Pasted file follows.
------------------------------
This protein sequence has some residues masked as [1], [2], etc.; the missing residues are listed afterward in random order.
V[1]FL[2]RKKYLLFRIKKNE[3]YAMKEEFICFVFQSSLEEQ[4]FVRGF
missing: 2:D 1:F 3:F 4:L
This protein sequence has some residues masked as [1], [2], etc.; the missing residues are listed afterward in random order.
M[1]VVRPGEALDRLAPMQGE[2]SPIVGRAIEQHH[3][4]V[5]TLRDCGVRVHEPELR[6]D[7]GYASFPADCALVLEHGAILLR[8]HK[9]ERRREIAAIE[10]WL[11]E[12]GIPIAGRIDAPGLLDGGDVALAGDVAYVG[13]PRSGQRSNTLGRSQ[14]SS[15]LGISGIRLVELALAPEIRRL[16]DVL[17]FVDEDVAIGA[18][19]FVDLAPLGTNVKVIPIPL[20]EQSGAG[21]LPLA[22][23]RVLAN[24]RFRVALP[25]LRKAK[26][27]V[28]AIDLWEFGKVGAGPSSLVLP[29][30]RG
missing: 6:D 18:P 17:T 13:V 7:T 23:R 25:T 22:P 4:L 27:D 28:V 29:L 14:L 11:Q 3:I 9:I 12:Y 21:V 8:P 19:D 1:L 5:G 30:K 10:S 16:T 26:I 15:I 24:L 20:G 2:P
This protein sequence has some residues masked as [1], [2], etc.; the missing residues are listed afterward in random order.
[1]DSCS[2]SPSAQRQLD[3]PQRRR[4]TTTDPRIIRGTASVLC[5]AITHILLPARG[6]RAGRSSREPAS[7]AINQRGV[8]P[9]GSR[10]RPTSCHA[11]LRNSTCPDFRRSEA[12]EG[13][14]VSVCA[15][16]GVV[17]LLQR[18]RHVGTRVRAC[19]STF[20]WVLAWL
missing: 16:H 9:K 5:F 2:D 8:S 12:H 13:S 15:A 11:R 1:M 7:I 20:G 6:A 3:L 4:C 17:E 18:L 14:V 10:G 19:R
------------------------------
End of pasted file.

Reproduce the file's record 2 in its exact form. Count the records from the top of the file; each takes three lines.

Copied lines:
This protein sequence has some residues masked as [1], [2], etc.; the missing residues are listed afterward in random order.
M[1]VVRPGEALDRLAPMQGE[2]SPIVGRAIEQHH[3][4]V[5]TLRDCGVRVHEPELR[6]D[7]GYASFPADCALVLEHGAILLR[8]HK[9]ERRREIAAIE[10]WL[11]E[12]GIPIAGRIDAPGLLDGGDVALAGDVAYVG[13]PRSGQRSNTLGRSQ[14]SS[15]LGISGIRLVELALAPEIRRL[16]DVL[17]FVDEDVAIGA[18][19]FVDLAPLGTNVKVIPIPL[20]EQSGAG[21]LPLA[22][23]RVLAN[24]RFRVALP[25]LRKAK[26][27]V[28]AIDLWEFGKVGAGPSSLVLP[29][30]RG
missing: 6:D 18:P 17:T 13:V 7:T 23:R 25:T 22:P 4:L 27:D 28:V 29:L 14:L 11:Q 3:I 9:I 12:Y 21:V 8:P 19:D 1:L 5:G 30:K 10:S 16:T 26:I 15:I 24:L 20:G 2:P